I had been saving for months to buy my first car, browsing the Sacramento Craigslist for cars in the $2000-$3000 range. One night, I had a realization: I wasn’t sure how long I would need a car, so why spend all my savings on it? I expanded my search to the SF Bay Craigslist site, and set the price parameters to $500-$1500. Quite a few entertaining possibilities showed up, including a tiny Ford Festiva, a rusted Cadillac, a massive old Chevy van…and a curiously clean-looking 1995 Volvo 940 for just $1,300. It had under 160,000 miles; low for a Volvo. I’d been hoping for a 90's Volvo, but there weren’t many being sold in my price range. I called the number on the listing, and the owner, Maurice, told us that he’d cut us a deal on the car after we told him we were hesitant to drive 2 hours to Oakland to buy it. The next morning, my dad and I journeyed to the marking lot he specified somewhere in East Oakland. It wasn’t in a good part of town so I was a little nervous sitting around with an envelope of cash in the car. After about 10 minutes, my fears were washed away when I saw two beautiful yellow rectangular headlights approaching through the light rain. After a quick chat with Maurice and an inspection of the vehicle, we learned that Maurice bought cars from insurance auctions and flipped them for profit, and we found an unavoidably vibrant orange paint spill dried up in the trunk, a missing left side mirror, as well as a small plant growing there! As an early price negotiating tactic, I pointed out the plant and told Maurice that this car looked like a greenhouse. My dad and I inspected the engine, and found an oddly out-of-place Kia battery, but no major mechanical faults. We took a test drive, during which Maurice told us how much he hated Taco Bell food. I decided this was the car for me, and confronted Maurice with my arms crossed. “Maurice!” I said, “You said you’d cut me a deal.” “Awww, you gon put that on me?” he replied, “thousand.” He knocked $300 off the price, just like that! With a big smile on my face, I shook his hand. I ended up using that $300 a couple hours later, to pay DMV fees to register the car and get license plates for it. I also had to pay a premium to get it smogged before the official sale. The mechanic seemed to take his time, and we sat outside for about an hour while he performed his painstakingly thorough smog inspection. Thankfully, the Volvo passed, and with the new license plates in the trunk, I exchanged cash for keys. I discovered on the windy highway out of Oakland that the gas gauge wasn’t functional, remaining at empty even after I put $30 of gas in the tank at what I thought was an emergency pit stop. Several months later, I had replaced the side mirror and rear tires, shampooed the carpets twice, vacuumed, washed, waxed, and dusted. I knew that I was buying a slow car, so I upgraded the speakers and replaced the original 1995 cassette tape player with a CD player with AUX cord input, bringing the radio to the 21st century. I had also decided on the perfect name for my car: Wilma. It’s a bit of an old-fashioned name for an old-fashioned car. She’s white, so the name naturally starts with “W.” “Wilma” is even a Swedish name that means “resolute protector,” because she was made in Torslandaverken, Sweden, and Volvo cars are renowned worldwide for their advanced safety features. This car has been a pleasure to drive daily, and I look forward to years of driving Wilma.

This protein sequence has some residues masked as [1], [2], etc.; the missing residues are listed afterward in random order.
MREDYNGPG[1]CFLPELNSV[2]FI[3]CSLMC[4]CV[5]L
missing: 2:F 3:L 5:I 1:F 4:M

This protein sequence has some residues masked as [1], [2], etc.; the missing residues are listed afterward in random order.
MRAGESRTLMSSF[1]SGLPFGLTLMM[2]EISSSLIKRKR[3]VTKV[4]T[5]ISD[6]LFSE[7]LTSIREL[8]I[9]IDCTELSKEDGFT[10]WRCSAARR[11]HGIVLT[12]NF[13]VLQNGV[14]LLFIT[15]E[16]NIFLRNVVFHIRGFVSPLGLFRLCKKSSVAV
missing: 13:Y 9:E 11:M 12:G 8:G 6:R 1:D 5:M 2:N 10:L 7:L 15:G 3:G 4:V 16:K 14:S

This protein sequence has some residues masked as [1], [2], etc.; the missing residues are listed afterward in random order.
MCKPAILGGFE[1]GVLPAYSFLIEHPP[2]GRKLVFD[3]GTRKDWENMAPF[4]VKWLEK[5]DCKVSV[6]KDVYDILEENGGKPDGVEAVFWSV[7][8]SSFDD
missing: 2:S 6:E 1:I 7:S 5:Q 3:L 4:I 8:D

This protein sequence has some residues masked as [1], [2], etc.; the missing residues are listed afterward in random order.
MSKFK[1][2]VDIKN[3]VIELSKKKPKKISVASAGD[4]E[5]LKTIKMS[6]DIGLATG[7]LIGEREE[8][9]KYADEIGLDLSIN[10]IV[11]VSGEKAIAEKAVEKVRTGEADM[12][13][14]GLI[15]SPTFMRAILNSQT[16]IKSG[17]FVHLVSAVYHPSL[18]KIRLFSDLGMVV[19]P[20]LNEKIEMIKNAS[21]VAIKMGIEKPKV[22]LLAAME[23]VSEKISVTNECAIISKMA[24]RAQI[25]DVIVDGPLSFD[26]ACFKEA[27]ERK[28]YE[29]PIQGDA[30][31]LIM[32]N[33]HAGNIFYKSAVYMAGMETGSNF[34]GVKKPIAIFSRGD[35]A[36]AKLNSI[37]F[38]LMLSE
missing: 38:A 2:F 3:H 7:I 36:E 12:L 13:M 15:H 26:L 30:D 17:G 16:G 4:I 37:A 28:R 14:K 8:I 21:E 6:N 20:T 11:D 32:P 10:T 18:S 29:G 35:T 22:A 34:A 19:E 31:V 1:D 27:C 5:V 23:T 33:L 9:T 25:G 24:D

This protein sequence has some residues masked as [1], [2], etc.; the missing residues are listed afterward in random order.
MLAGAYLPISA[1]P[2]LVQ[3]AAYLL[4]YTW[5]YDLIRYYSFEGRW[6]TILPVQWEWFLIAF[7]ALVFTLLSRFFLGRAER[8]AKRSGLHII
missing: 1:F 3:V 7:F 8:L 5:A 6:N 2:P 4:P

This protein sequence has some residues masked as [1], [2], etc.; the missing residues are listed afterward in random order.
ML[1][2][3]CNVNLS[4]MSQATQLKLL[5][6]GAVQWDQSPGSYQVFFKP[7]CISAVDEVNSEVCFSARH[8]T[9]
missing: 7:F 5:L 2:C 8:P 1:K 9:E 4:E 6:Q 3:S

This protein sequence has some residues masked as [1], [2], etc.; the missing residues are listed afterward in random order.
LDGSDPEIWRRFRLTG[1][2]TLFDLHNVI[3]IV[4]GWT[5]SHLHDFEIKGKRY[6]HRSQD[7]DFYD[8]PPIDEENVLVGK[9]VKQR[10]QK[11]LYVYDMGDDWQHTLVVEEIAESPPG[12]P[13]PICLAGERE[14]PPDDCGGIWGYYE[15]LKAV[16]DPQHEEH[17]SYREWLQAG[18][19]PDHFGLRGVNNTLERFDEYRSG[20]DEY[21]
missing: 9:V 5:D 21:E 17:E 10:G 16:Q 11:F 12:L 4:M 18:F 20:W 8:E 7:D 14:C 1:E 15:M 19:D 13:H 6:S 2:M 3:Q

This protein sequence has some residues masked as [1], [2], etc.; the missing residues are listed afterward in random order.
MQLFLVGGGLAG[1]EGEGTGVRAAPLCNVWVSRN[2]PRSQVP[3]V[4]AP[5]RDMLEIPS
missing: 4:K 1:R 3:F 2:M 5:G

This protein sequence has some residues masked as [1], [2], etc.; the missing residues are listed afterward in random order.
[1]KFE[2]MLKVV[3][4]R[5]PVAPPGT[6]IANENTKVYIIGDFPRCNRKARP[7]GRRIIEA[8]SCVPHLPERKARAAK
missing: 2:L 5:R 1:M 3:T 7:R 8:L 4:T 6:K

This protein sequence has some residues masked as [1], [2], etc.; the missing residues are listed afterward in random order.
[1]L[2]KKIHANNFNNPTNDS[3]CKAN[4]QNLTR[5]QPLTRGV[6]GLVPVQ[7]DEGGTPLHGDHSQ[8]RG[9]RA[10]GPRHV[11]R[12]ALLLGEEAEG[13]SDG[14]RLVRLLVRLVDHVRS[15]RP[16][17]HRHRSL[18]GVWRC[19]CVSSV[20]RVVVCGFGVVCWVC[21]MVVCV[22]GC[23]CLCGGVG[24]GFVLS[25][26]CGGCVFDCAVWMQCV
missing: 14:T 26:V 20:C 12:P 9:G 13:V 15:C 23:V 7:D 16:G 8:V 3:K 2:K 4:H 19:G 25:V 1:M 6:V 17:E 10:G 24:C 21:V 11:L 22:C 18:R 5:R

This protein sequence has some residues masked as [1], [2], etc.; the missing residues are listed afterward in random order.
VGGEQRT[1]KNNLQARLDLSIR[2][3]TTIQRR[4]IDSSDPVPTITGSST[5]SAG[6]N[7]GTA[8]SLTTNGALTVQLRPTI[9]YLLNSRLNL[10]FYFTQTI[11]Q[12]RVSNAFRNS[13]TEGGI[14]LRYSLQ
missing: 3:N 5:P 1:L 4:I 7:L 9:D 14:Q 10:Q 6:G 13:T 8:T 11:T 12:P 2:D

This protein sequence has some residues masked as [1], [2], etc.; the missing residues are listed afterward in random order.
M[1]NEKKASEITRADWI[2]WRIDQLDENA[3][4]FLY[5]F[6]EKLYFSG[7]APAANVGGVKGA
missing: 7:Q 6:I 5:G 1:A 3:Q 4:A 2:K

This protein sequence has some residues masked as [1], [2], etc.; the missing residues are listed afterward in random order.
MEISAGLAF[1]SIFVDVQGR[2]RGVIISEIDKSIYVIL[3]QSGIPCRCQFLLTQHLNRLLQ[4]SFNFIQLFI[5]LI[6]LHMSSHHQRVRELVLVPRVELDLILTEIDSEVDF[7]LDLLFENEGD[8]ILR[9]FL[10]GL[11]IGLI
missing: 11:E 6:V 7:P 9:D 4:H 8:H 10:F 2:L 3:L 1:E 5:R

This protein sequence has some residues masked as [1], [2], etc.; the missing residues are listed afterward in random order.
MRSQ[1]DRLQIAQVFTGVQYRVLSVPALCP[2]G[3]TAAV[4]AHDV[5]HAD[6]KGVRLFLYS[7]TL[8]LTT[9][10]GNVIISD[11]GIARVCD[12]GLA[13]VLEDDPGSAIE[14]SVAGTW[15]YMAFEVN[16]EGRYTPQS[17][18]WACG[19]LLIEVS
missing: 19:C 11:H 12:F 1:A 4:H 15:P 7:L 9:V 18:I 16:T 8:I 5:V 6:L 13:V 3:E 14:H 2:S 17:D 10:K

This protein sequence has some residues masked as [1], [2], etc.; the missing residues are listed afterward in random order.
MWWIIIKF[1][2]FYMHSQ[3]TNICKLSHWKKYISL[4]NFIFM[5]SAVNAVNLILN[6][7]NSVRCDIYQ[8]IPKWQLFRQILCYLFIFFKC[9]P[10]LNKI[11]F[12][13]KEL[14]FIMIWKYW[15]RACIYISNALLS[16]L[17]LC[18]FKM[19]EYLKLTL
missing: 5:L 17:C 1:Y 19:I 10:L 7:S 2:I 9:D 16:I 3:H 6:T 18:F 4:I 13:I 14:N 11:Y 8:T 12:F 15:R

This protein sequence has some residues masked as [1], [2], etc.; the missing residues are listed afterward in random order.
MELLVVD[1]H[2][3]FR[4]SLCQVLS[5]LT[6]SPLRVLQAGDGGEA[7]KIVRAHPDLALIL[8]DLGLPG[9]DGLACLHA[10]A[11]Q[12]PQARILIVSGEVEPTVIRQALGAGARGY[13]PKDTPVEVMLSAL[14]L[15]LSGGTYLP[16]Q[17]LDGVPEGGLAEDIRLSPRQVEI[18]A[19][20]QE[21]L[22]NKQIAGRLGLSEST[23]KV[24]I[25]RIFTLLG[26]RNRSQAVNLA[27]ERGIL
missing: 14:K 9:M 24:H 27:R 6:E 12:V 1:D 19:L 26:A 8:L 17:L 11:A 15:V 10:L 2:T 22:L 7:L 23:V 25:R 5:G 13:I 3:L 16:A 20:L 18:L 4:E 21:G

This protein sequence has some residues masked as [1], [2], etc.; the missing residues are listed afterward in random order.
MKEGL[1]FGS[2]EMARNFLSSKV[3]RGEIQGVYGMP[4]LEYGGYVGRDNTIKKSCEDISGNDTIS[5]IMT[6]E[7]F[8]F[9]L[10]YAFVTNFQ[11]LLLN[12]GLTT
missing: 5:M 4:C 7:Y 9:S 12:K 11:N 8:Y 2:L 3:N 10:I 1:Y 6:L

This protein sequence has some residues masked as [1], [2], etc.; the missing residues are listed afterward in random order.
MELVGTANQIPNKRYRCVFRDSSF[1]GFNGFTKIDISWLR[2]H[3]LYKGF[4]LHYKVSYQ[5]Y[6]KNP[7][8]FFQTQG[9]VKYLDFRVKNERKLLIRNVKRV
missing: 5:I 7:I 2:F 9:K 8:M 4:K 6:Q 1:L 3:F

This site was created by Tony Gargiulo using HTML, CSS, Bootstrap, Juicebox, jQuery, and a lot of love for a little car.